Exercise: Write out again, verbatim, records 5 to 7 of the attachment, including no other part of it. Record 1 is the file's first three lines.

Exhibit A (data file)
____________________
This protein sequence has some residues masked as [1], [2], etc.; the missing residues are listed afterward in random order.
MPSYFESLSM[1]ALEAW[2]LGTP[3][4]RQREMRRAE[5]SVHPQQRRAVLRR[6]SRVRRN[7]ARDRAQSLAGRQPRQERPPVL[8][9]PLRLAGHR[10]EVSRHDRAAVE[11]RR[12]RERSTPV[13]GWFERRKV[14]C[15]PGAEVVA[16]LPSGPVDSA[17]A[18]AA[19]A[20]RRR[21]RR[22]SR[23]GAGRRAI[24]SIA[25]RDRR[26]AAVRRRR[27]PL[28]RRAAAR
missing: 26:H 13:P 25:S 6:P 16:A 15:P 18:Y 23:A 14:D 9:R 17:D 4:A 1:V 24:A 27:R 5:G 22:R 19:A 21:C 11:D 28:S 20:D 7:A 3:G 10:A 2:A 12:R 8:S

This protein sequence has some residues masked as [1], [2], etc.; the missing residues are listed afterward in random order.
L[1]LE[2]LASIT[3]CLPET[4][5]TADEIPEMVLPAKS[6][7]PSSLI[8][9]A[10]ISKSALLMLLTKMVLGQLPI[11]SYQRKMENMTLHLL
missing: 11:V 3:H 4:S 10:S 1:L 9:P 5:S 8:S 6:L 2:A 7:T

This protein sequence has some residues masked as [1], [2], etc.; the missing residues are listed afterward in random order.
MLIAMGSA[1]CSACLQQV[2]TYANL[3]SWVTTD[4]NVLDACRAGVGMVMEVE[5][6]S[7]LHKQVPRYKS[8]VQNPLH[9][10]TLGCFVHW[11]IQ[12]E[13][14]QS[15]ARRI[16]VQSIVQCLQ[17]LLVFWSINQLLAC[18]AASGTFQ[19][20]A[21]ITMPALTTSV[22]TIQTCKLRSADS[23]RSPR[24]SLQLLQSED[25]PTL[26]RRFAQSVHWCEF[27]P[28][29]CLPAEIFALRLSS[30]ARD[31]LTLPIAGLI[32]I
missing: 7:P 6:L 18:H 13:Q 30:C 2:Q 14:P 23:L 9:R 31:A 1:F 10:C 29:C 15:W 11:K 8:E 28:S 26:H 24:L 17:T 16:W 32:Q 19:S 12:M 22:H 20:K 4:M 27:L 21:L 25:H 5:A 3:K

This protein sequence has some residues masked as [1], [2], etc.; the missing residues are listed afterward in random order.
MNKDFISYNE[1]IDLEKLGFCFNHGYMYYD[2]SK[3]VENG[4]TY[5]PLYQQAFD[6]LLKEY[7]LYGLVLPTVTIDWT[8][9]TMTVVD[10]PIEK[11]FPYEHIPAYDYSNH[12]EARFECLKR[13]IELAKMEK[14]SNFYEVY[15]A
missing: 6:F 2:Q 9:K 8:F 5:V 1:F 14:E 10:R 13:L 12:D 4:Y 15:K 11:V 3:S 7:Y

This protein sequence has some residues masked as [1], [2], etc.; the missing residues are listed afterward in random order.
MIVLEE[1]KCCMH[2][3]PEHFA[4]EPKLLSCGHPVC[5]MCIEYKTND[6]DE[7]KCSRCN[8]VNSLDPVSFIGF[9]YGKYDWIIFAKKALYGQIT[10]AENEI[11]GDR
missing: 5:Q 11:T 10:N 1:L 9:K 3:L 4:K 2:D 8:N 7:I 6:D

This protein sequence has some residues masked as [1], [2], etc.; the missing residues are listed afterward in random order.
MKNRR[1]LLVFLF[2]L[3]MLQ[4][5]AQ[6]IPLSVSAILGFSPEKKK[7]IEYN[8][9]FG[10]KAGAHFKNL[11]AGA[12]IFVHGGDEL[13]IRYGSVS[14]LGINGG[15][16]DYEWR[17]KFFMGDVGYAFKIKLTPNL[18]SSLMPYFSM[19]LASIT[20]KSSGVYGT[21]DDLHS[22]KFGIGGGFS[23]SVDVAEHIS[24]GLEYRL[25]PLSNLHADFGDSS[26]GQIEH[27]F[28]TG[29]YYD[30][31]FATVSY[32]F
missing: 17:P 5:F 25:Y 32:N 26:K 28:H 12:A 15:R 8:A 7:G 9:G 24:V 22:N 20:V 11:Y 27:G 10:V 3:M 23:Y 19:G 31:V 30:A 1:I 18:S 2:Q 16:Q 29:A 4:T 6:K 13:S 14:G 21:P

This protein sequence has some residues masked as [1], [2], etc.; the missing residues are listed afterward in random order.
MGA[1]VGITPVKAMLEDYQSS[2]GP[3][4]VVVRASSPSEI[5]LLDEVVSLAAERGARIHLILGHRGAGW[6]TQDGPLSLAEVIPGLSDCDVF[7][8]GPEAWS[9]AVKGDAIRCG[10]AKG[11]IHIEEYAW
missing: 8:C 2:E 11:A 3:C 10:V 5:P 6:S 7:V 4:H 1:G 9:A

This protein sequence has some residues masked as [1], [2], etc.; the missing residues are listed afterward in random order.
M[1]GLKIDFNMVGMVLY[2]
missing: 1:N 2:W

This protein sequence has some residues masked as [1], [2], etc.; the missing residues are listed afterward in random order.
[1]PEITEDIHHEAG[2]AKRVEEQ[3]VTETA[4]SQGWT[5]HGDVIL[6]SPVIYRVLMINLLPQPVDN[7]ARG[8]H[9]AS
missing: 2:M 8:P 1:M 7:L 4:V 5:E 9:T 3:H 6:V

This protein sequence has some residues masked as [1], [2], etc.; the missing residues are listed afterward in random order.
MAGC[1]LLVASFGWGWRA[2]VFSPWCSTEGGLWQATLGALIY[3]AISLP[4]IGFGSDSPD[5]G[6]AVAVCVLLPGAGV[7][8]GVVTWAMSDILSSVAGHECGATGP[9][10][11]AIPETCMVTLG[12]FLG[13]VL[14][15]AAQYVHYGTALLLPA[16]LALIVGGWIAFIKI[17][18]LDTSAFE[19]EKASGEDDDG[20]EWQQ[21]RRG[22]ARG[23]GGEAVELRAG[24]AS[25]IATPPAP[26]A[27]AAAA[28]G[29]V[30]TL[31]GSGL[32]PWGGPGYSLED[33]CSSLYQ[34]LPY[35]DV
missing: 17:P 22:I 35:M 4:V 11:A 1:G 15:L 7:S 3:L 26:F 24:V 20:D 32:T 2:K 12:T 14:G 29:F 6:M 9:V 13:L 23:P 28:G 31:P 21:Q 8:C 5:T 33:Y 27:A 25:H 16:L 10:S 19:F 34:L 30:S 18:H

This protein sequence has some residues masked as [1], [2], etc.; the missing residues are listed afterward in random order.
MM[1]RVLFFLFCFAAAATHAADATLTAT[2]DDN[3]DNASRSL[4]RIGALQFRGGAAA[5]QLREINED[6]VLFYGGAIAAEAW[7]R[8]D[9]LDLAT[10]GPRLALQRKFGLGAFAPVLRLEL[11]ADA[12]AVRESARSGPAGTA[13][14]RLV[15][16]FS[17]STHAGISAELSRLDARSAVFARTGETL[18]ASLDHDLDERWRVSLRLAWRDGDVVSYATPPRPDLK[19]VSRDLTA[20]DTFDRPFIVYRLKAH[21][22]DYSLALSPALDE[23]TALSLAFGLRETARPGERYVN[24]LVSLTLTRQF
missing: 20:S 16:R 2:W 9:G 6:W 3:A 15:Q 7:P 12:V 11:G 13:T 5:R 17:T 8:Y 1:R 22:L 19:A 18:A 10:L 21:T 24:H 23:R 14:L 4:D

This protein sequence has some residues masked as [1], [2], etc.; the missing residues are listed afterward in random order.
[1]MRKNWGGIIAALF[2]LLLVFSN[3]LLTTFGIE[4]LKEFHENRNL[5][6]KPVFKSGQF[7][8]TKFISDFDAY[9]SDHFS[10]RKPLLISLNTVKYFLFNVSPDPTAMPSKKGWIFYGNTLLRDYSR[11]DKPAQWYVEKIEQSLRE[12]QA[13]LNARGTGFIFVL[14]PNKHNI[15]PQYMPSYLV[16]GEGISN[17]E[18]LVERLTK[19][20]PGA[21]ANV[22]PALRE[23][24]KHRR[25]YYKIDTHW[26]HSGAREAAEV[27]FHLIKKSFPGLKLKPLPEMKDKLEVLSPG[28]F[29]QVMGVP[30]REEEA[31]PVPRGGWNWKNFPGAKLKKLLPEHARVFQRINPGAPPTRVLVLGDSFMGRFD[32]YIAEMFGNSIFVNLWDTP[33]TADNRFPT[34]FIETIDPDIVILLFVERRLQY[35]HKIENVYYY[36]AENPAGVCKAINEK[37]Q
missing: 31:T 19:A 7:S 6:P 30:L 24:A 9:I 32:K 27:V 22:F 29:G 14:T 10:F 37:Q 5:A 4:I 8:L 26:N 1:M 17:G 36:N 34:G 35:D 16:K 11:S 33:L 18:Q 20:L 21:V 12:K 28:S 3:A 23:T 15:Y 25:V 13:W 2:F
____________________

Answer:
This protein sequence has some residues masked as [1], [2], etc.; the missing residues are listed afterward in random order.
MIVLEE[1]KCCMH[2][3]PEHFA[4]EPKLLSCGHPVC[5]MCIEYKTND[6]DE[7]KCSRCN[8]VNSLDPVSFIGF[9]YGKYDWIIFAKKALYGQIT[10]AENEI[11]GDR
missing: 5:Q 11:T 10:N 1:L 9:K 3:L 4:K 2:D 8:N 7:I 6:D

This protein sequence has some residues masked as [1], [2], etc.; the missing residues are listed afterward in random order.
MKNRR[1]LLVFLF[2]L[3]MLQ[4][5]AQ[6]IPLSVSAILGFSPEKKK[7]IEYN[8][9]FG[10]KAGAHFKNL[11]AGA[12]IFVHGGDEL[13]IRYGSVS[14]LGINGG[15][16]DYEWR[17]KFFMGDVGYAFKIKLTPNL[18]SSLMPYFSM[19]LASIT[20]KSSGVYGT[21]DDLHS[22]KFGIGGGFS[23]SVDVAEHIS[24]GLEYRL[25]PLSNLHADFGDSS[26]GQIEH[27]F[28]TG[29]YYD[30][31]FATVSY[32]F
missing: 17:P 5:F 25:Y 32:N 26:K 28:H 12:A 15:R 8:A 7:G 9:G 24:V 22:N 20:V 11:Y 27:G 10:V 3:M 23:Y 19:G 31:V 30:A 1:I 18:S 2:Q 16:Q 29:A 4:T 6:K 13:S 14:G 21:P

This protein sequence has some residues masked as [1], [2], etc.; the missing residues are listed afterward in random order.
MGA[1]VGITPVKAMLEDYQSS[2]GP[3][4]VVVRASSPSEI[5]LLDEVVSLAAERGARIHLILGHRGAGW[6]TQDGPLSLAEVIPGLSDCDVF[7][8]GPEAWS[9]AVKGDAIRCG[10]AKG[11]IHIEEYAW
missing: 8:C 2:E 11:A 3:C 10:V 5:P 6:S 7:V 4:H 1:G 9:A